#1
I was at a school talent show a few months ago. There were many different bands that played, but two stuck out. Both played very similar music, but both of their stage presence was very different. The first band had more musical talent, but they didn't move much. The band that went right after them moved a lot and jumped around, but their music suffered because of it. Anywhoo, the crowd seemed to like the guys that jumped around over the other guys who were stiff (but sounded way better).

So... my rhythm guitarist (who is a good friend of mine) is just an okay player. I'm sure he can jump around and stuff without losing sound quality. Should I tell him to move around more in hopes of making him seem like a better player until he actually improves?
#3
Stage presence is key in any live performance.

you can do it by interacting with the crowd, joking, things like that. you can do it mid-song.

Watch some live vids of Buckethead. He has certain parts of his sets designated for crowd interaction, and he doesn't even talk, yet people love it.

Consider this; You say band A was much better sounding than band B. you're looking at this from a musician's standpoint, which is much different (and much more critical in most cases) than the 'average person's'.
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thought I was dreaming
of you...


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#5
they way i've always kind of looked at performing shows is people can listen good music anytime they want to, but when they go to a concert, they wanna hear good music AND see a performance

that doesnt mean you have to jump around all over though, some bands use other methods of engaging the crowd just like Td_Nights said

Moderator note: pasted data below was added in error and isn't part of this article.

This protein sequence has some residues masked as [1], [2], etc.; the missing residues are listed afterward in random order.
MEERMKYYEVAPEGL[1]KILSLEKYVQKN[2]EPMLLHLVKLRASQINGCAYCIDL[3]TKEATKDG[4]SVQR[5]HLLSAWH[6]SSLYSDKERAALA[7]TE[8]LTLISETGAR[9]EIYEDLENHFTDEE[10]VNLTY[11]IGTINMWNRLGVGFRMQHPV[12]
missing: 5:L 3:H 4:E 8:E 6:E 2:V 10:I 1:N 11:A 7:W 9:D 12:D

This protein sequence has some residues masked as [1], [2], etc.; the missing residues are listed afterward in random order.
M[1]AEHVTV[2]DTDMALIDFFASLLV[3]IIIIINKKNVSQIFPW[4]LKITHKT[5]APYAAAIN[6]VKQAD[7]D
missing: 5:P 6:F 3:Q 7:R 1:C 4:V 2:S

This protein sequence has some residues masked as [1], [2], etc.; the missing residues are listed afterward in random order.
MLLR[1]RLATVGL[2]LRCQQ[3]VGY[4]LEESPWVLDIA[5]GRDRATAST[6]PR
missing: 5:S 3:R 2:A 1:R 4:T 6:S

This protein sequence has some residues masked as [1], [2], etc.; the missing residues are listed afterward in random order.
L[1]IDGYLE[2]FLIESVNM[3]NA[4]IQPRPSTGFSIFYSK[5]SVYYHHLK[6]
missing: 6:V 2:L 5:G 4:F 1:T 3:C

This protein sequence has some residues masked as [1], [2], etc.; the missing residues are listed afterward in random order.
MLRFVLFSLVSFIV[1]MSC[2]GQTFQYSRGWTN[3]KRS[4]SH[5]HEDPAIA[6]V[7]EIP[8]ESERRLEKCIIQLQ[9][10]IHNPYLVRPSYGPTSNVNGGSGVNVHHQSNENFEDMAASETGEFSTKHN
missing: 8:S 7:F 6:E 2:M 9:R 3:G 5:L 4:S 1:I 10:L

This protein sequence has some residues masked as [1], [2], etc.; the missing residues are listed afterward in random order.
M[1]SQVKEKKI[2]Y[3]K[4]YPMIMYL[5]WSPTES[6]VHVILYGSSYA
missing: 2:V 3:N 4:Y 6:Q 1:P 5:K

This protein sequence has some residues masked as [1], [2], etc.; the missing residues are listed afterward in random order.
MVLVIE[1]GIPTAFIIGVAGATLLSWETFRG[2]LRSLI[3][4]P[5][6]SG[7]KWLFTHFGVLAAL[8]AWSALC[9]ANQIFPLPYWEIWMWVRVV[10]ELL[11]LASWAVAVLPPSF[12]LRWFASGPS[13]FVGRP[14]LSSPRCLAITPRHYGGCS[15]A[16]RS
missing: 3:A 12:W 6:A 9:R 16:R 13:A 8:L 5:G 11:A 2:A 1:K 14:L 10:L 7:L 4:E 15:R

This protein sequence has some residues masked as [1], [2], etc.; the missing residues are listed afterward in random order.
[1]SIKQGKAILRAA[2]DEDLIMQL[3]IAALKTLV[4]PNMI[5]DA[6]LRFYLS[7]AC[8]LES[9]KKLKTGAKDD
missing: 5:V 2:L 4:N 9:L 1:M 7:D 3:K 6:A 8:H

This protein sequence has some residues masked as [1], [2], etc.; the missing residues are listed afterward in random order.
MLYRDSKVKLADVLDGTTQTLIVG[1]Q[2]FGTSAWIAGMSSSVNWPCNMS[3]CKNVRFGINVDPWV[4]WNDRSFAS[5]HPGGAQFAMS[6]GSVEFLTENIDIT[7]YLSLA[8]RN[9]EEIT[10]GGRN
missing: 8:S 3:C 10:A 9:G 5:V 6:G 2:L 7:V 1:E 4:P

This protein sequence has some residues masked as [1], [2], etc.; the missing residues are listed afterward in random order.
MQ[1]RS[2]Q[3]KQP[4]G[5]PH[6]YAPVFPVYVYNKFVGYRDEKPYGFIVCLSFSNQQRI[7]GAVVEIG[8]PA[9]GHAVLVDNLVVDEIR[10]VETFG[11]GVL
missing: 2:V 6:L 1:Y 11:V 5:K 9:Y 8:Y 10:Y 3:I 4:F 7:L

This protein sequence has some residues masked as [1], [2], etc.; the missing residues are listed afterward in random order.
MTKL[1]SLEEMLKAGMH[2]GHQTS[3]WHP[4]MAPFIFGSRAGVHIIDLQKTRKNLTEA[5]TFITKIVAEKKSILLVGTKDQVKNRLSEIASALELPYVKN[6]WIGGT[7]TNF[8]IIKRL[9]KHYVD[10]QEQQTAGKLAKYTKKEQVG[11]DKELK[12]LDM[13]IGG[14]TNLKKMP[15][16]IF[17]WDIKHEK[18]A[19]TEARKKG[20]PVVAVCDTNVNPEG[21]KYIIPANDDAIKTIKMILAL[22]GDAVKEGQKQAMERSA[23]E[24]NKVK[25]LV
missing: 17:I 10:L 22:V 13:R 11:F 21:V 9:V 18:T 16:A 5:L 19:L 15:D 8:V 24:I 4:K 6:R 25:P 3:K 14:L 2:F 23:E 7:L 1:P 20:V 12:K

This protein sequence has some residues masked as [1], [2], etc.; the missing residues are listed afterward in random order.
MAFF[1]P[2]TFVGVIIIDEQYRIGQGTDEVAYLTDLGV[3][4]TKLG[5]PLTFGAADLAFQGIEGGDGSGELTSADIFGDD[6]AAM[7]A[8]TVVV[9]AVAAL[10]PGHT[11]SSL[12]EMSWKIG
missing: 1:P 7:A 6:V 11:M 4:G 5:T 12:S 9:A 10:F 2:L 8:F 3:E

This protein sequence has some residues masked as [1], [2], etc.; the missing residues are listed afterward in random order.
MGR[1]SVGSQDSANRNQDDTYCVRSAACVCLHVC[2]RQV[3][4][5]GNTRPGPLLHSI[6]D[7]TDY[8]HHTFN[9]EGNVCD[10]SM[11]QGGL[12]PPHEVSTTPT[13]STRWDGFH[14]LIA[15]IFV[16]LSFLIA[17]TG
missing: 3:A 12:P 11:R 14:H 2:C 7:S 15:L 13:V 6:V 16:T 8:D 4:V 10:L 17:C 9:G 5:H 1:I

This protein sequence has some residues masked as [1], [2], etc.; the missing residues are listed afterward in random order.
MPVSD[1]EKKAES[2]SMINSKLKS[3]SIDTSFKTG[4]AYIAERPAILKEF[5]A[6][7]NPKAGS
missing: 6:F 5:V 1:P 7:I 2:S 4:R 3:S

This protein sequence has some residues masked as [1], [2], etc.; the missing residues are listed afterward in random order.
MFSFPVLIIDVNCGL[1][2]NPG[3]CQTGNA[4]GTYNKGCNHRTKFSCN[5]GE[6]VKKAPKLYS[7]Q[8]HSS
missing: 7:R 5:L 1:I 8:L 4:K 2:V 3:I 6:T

#6
Quote by Levi79
I think stage presence is important but cut it down when it starts to affect the actual music


That's the thing. I know my guitarist can move around without losing any sound quality. When I play, I'm usually kind of stiff, but I always get compliments for my playing. I'm thinking of moving around a lot more next time in order to make things more interesting, but I know that my playing will be affected. Nothing too bad, but some may notice. I'm not sure if I should sacrifice good playing for good presence.
Last edited by sticksause at Jul 19, 2009,
#7
When recording - the musical talent is more important.
When performing - it's all about the stage presence.

IMO When performing live having good stage presence and a tight rythm matters (to the crowd) the most.
***Short Sig***
#8
To play with good stage presence, you need to be able to play the songs you are doing with relative ease

So, if you are playing a song live that is the height of your musical abilities, you can't afford to move around, but if you're playing an easier song you can without the quality of the music suffeirng.

Its kinda like overdrive / headroom on an amp
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#10
Its weird. I was in a recent talent show, and we didnt have excessive amounts of stage presence. When I was soloing, i sort of moved around, and looked around at the rest of the band. When I wasnt playing, i held the mic stand, etc.
So we didnt have a great deal of stage presence, and the music wasnt too shabby. But at one point in the song, I just started clapping, and got the audience clapping along. The audience loved it. The trick is to get the audience on your side, as well as entertain them, or at least thats what I found out.
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#11
yes stage presence does improve a performance and by an awful lot
yet as people have said you don't want your sound quality to suffer
definately make your rhythm guitarist move around abit
and even if you just stand still don't stand completely stiff move your body and guitar fittingly
best way to get a good stage performance is to practice it at band practice